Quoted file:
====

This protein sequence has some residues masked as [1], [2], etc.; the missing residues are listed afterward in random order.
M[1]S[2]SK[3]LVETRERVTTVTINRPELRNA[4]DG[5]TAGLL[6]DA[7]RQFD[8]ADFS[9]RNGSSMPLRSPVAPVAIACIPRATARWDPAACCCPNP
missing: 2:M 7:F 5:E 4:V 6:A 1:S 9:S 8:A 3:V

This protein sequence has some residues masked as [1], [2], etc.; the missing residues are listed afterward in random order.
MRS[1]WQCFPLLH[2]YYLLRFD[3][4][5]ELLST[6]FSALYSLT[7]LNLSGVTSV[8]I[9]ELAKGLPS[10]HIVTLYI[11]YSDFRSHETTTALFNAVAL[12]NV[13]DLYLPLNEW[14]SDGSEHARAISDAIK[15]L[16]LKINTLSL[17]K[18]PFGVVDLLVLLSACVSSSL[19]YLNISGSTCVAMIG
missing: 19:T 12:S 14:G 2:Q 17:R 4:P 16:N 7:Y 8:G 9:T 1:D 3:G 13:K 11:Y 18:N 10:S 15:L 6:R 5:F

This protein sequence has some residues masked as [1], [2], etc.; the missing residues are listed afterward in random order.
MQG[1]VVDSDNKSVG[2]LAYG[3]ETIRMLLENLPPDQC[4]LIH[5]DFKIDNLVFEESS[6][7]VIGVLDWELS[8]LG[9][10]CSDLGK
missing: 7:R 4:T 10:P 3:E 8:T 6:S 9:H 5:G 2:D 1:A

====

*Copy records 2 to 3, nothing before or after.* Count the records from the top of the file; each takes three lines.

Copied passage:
This protein sequence has some residues masked as [1], [2], etc.; the missing residues are listed afterward in random order.
MRS[1]WQCFPLLH[2]YYLLRFD[3][4][5]ELLST[6]FSALYSLT[7]LNLSGVTSV[8]I[9]ELAKGLPS[10]HIVTLYI[11]YSDFRSHETTTALFNAVAL[12]NV[13]DLYLPLNEW[14]SDGSEHARAISDAIK[15]L[16]LKINTLSL[17]K[18]PFGVVDLLVLLSACVSSSL[19]YLNISGSTCVAMIG
missing: 19:T 12:S 14:G 2:Q 17:R 4:P 16:N 7:Y 8:G 9:T 1:D 3:G 13:K 11:Y 18:N 10:S 15:L 6:R 5:F

This protein sequence has some residues masked as [1], [2], etc.; the missing residues are listed afterward in random order.
MQG[1]VVDSDNKSVG[2]LAYG[3]ETIRMLLENLPPDQC[4]LIH[5]DFKIDNLVFEESS[6][7]VIGVLDWELS[8]LG[9][10]CSDLGK
missing: 7:R 4:T 10:P 3:E 8:T 6:S 9:H 5:G 2:D 1:A